In modern, open societies, diversity accentuates the multiplicity of options and increases the quality of decisions. In contemporary societies, diversity is active and is articulated through networks and the new means of communication, showing itself in an accentuated and different way. In many cases, diversity is accentuated in its role as a minority, seeking its new or recognized space in decision-making, whether in politics, organizations, or societies. Their positioning role often reinforces the idea of this minority being unable to exercise real representation power. Racial minorities are an example of this.
Also gender, females to be specific, are often underrepresented in societies. It is the most emblematic case.
They represent at least 50% of societies, and they don’t always have the same weight in institutionally established decisions. In other cases, the issue of race or origin, whose representation is sometimes even greater than 50%, does not receive the same attention. In Latin American societies, the greatest involvement of this explicit diversity is certainly that of women, followed by racial origin. Latin American societies, in their origins, have given formal institutions explicitly male predominance, while in the family group women exert a natural force of authority in the formation of their family.
Since the beginning of the 20th century, the emancipation of women has followed an irreversible course, increasingly placing women in formal management alongside men. The more open, liberal societies have managed to bring women with their different qualities into this process, while the more traditional ones have maintained the prevalence of male hegemony. In politics, few women have held the top leadership position, but no Latin American democracy can fail to bring women into ministries and state command bodies. In the legislature and judiciary, women are still underrepresented, but their participation is growing irreversibly.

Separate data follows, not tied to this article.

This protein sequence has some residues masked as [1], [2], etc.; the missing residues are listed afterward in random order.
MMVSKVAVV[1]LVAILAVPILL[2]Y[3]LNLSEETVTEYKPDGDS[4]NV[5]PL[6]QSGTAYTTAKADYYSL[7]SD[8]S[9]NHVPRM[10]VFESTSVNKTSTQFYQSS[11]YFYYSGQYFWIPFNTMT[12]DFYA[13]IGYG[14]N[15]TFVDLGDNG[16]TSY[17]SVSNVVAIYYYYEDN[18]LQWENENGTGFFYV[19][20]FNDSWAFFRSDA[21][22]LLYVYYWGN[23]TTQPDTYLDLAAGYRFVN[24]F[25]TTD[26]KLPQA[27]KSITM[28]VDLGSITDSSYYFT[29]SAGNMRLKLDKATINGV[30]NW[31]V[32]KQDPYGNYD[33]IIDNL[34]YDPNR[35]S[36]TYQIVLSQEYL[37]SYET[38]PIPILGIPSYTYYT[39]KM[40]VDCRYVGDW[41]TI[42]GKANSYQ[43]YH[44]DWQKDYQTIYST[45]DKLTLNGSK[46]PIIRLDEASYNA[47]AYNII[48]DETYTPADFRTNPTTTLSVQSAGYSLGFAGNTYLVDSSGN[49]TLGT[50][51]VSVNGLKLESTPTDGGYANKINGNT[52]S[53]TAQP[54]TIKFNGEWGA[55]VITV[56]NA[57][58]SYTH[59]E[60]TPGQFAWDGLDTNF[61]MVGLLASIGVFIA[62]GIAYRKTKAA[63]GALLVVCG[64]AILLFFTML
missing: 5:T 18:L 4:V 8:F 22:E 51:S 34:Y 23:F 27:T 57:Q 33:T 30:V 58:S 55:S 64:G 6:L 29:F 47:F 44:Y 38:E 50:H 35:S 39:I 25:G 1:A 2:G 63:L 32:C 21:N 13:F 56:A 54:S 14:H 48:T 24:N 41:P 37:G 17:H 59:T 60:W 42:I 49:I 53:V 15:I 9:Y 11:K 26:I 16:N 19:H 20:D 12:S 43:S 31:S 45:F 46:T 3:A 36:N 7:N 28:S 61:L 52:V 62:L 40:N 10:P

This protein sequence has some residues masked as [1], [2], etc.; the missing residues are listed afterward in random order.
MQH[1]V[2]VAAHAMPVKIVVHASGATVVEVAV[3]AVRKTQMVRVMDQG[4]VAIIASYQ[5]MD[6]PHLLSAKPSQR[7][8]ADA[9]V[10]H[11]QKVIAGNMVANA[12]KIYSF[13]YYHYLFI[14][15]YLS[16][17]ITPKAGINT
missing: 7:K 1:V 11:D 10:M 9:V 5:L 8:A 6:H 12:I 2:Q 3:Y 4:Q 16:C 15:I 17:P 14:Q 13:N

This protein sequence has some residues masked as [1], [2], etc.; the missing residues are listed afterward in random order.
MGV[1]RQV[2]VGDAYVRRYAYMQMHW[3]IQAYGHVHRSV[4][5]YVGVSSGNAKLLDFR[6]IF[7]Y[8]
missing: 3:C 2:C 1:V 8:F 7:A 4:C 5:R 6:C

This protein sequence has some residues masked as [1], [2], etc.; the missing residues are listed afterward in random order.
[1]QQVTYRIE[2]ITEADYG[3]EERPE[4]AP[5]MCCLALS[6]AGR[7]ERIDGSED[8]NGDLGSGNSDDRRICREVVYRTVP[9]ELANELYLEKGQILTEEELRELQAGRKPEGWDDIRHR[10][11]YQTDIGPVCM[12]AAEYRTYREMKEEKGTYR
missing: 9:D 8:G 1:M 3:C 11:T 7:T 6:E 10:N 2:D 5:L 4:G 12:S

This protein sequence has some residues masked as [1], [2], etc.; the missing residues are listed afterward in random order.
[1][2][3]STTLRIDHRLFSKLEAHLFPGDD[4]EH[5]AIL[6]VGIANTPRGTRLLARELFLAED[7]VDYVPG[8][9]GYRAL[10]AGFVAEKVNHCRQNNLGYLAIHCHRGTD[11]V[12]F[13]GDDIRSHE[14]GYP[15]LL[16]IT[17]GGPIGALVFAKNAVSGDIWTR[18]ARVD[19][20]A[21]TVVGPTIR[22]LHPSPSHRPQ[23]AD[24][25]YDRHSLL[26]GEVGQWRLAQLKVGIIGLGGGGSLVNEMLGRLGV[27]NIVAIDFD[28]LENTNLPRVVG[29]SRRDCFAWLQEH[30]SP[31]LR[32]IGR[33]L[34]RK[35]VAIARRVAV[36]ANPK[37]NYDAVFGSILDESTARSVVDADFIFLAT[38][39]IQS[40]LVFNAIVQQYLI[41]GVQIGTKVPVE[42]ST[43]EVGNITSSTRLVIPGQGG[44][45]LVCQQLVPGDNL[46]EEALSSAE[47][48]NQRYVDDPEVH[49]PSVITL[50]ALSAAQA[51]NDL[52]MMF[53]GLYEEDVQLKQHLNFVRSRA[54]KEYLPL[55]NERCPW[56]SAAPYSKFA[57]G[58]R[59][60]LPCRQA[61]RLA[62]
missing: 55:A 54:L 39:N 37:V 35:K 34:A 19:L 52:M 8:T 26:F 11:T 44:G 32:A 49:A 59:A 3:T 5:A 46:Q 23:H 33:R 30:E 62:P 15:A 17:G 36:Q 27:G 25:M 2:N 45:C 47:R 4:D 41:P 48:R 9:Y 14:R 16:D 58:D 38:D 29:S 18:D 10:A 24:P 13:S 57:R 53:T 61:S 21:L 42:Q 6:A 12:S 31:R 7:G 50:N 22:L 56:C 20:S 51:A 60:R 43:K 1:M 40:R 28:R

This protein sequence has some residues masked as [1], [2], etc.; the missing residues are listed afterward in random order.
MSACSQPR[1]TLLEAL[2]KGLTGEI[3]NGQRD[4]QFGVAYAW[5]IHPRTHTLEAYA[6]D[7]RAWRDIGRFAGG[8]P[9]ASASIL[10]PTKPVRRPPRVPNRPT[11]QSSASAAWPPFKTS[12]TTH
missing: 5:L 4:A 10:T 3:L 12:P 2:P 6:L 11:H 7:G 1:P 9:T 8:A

It is very interesting to note that, with the experience of these insertions, many of the public policies aimed at family welfare are based on women as the mainstay of the family. Social programs such as Renda Mínima (Minimum Income) in Brazil, for example, define women as beneficiaries who, through experience, can better and more assertively dedicate resources to the well-being of their children and then to adult family members. Many loans dedicated to the family, where the borrower is a woman, are lower risk. This makes the woman at the center of this attention structurally a more reliable guarantor in the management of these essential resources. There are many women leaders in high-ranking financial fields, in retail organizations where women oversee credit and consumer orientation. Mentioning the growing participation of women in entrepreneurship and innovation.
Shared leadership between men and women is increasingly becoming a mark of success in contemporary organizations.